Hi Skinnies….. It is Kristi Kalleske here. Let’s talk Cooking with Beef & Beef Thermomix Recipes!
The cuts of beef we choose or buy on a whim (it was on special) can determine the success or fail of any recipe, especially when cooking in the Thermomix.
My knowledge of beef comes from my Dad who was a butcher, my mum & marrying into a family who raised beef.
Mum taught me how & what to cook with all the varying cuts.
As a child I would love nothing more than to hang around as Dad butchered all varieties of animals, often on-farm. I literally watched all the ins & outs of breaking down an animal.
I’ve spent a lot of my life packing beef but never without appreciating the animal & the extreme care taken to raise them. In my own family when the kids would ask what’s for dinner? & I’d reply “roast beef, corned beef… something beef!” they’d always complain…
Well that was before I bought a Thermomix & found Skinnymixers.
Now I’ll unroll that piece of brisket that used to be corned & boiled for hours… chop into large pieces & use the Smokey BBQ Beef Ribs recipe for soft gelatinous meat, dripping in Smokey BBQ sauce….. just thinking about this makes my mouth water!
Knowing the right cuts of beef or what you may be able to substitute can save you time, money, wasted recipes that haven’t turned out as you’ve used the wrong cut, or cooked too long or not long enough. The following information is just my personal preference of how I use beef & the cuts most used in Thermomix cooking.
Some cuts have multiple names & different in other countries. I’ll stick to Australian terms here & what I’m familiar with.
Yellow fat on the outside of beef means it was grass fed, white fat is grain fed.
‘Stripping beef ‘ means to remove any fat/sinew & slice thinly against the grain in preparation for stir fry etc.
My perfect cooked steak – room temp meat, griddle pan on medium to high heat, cook 3 minutes, turn, cook another 3 minutes, remove to a warm plate & rest for half the cook time. This is for any frying steak about 3/4 of an inch in thickness.
Not overloading the pan/wok – It is really important to not overload your wok with beef when first frying off. If you add too much beef it will just stew in the juices – becoming tough & dry. Cooking a handful at a time is plenty. All the cuts I’ve listed to be used for steak can be pan-fried, BBQ, popped in the Weber or cooked over Charcoal. Just not for long cooking periods unless suggested otherwise.
I’ve used the term ‘long cook’ as with Thermomix cooking we’re mostly cooking for a maximum of 1 hr. Any of the suggested ‘long’ cooking cuts can be popped into a slow cooker or now the TM6 has ‘slow cook mode’ even more options are available.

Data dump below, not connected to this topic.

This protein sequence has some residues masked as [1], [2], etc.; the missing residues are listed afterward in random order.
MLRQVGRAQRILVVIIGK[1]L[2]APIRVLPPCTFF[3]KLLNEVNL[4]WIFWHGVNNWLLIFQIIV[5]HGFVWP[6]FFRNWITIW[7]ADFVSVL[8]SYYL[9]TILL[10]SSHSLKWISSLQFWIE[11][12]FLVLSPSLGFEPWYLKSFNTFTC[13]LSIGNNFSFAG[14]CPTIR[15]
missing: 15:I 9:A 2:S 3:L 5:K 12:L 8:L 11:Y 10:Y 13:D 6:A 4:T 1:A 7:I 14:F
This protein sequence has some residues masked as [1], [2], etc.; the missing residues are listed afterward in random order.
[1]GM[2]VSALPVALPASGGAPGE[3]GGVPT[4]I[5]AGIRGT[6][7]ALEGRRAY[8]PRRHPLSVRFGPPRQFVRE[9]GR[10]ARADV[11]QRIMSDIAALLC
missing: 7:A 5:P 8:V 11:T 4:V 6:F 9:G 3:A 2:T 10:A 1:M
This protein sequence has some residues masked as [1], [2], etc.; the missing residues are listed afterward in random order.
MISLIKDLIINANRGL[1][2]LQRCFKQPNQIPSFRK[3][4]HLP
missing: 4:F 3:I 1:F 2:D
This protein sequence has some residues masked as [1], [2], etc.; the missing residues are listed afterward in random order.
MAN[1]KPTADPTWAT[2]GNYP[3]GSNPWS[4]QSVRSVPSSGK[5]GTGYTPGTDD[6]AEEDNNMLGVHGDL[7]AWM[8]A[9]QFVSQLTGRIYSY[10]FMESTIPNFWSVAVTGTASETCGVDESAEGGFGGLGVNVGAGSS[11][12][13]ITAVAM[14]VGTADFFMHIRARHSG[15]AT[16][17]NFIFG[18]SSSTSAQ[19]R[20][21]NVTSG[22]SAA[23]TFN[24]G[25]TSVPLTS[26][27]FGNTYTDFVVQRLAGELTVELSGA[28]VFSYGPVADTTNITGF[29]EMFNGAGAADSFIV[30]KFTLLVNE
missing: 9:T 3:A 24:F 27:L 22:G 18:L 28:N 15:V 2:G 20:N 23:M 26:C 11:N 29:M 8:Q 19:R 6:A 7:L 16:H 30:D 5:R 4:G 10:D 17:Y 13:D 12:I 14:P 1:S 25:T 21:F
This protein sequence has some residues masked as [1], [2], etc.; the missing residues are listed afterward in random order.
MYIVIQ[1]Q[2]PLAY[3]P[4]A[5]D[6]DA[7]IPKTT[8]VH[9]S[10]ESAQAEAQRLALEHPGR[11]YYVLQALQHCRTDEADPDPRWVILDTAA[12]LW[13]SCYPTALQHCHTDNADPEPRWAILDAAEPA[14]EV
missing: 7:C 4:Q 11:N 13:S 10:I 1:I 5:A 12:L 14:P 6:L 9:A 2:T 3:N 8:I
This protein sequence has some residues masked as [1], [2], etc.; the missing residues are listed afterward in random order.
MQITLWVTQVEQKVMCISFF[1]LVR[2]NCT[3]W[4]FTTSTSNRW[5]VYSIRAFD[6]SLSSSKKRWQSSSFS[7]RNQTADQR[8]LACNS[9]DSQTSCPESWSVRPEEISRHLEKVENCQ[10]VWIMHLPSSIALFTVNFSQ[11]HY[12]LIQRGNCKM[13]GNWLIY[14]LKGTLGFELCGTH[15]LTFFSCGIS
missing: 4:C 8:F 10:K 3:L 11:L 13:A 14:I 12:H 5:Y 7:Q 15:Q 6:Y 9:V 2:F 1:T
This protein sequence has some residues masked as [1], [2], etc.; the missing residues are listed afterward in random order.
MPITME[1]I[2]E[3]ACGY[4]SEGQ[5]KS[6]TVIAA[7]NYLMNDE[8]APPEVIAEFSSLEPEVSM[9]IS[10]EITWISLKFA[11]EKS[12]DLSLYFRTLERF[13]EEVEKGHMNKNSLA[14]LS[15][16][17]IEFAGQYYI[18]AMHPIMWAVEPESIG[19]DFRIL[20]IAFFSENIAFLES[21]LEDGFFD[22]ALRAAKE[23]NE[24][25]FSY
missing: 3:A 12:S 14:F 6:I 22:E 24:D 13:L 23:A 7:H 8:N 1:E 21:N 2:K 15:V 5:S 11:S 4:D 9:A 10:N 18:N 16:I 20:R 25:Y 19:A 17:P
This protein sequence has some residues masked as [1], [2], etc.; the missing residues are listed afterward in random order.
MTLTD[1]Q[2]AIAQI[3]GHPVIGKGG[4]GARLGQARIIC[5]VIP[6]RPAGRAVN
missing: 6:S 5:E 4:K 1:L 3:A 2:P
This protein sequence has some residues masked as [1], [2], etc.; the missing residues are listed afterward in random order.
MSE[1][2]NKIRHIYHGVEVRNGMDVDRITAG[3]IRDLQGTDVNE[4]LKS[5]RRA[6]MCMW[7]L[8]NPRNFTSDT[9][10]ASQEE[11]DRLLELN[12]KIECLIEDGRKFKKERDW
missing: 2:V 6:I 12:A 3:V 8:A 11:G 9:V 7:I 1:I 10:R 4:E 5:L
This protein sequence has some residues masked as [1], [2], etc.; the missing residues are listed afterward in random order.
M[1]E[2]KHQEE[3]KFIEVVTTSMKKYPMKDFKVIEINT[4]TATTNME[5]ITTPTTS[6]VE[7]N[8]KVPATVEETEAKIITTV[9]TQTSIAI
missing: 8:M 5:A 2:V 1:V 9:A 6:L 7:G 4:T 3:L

What cut for what cook?
Whole Beef Eye Fillet/Tenderloin
An extremely lean & tender cut of beef, cooked properly this cuts like butter.
This has a line of sinew that runs on the outside of the meat, slip your knife just under & slice off, this is inedible & not nice to chew through (see picture).
Sear & roast whole or slice into minimum inch thick steaks & pan-fry or BBQ etc.
Steam a whole fillet in the varoma, pan-fry for colour to serve.
Gravy Beef/ Shin Beef/ Bone in & this is now know as Osso Bucco
Lots of connective tissue runs through this cut so long cooking is needed to break it down. When cooked low & slow this is my most favourite cut of all. It is not suitable for fast cooks or pan-frying.
The current very popular Beef Bourguignon is perfect with this cut.
Identical cooking to gravy beef is needed, not quite as gelatinous in the finished product but still a really lovely tender meat. If you come to the end of your cook in the Thermomix and it isn’t tender, try cooking for another 5-10 mins and next time cube the meat a little smaller.
Oyster Blade Steak/ Texas T-bone
A versatile cut in that you can fry or bbq as a steak , strip the meat or use in a long cook. This doesn’t take as long as chuck or gravy beef to break down though.
Making your own mince
Rump, Topside or Blade would be my choices to mince.
Use to make burger patties, beef stock paste, meatballs etc see BCB for mincing instructions.
There are many of Skinnymixers recipes where I’ll sub in beef….. like the ‘Thai Red Chicken’ this is perfect with thinly sliced beef rump. Beef, Chicken & Lamb are quite interchangeable as long as you stick to the same cut. I often use beef mince instead of lamb for the koftas or Rustic Shepherds Pie, still tastes great!